I just gave my State of the Lab address to orient the newest students joining the group to the ways of the lab. I have described the State of the Lab address before here, here, and here. In that address, I have a slide on how important it is to rest in science and to take breaks. It is very important to get a good nights sleep. It is essential to stop and eat. Doing exercise is also good for the body and mind. Taking breaks and getting sleep gives your mind a chance to work out solutions to problems. Ultimately, it makes you more productive to take these breaks. In the lab, I have been known to supply modeling clay for students to use during breaks. We ended up with a wonderful menagerie of little animals thanks to these breaks.
The entire discussion was prompted by the fact that I sometimes get a very hardworking and dedicated student who starts doing overnight runs and working non-stop. Inevitably, their Productivity goes down. I think that people of all ranks and stations do not realize that Productivity is not always a linear function of Effort. Figure 1 shows the true dependence of Productivity on Effort, which is really more of a parabola. I want my students to be in the linear regime of the curve. Although this is not the most productive location, the linear regime is good because if they need to give a little more Effort it will likely result in more Productivity. Indeed, being up at the apex, which does maximize Productivity, is very dangerous. If you need to add a bit more Effort, you will actually be less Productive. Further, that’s the region where small mistakes could cause accidents in the lab.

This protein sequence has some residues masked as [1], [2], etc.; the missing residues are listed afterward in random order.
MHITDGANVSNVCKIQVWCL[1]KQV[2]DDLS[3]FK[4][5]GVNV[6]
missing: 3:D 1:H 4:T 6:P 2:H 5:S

I was thinking about this over the past 2 weeks because I am living at or near the apex currently. Even my students told me that I need to get back into the linear part of the curve. They are right. I am running myself ragged, and it is only the second week of classes. This is because I am co-teaching 440 students in 2 sections for the first time and flipping the class to boot. The email burden alone is astounding. The most stressful part for me is having 30-50 unread emails in my inbox all day. I don’t even read them because I don’t have time to respond, so I read and respond in the evenings. This has been perhaps the most stressful, and I did not realize how much anxiety this would give me. In addition, I had a paper returned from review that needed to be revised with 10 days (that’s the shortest turn around time I ever had). Before I was given this teaching assignment (mid-semester last fall), I already made arrangements to travel 3 weeks during this semester for conferences. I am planning to use this time to actually work on research during the semester, which I would probably not have the opportunity for if I wasn’t co-teaching. I have two half-finished manuscripts that I need to get out before spring break! My service has also picked way up, and I am just barely performing there. I dropped out of a few of the less important service items – even though one was university-wide.
I should say that even though I feel like I am at the apex, or perhaps past it, I am still getting 8 hours of sleep per night. Somehow I magically found Friday was easier, so it could just have been an adjustment period? Or maybe all the students don’t do my class on Friday. Only time will tell. So, I finally did have time to write this post on Saturday night.
So, where are you sitting on the Effort-Productivity curve? Post or comment!
Comments on: "Productivity and Effort" (2)
This can be tricky for theorists since you can, in principle, go as fast as you can, and there are few external ways to gauge how fast (or slow) you should be going.
I find this essential! I’ve replaced my “extra study time” between classes with walks; it has definitely increased my attentiveness in class and homework productivity. Check out my blog: http://ellescience.blogspot.com/ … there isn’t much because I just kicked it off, but leave some feedback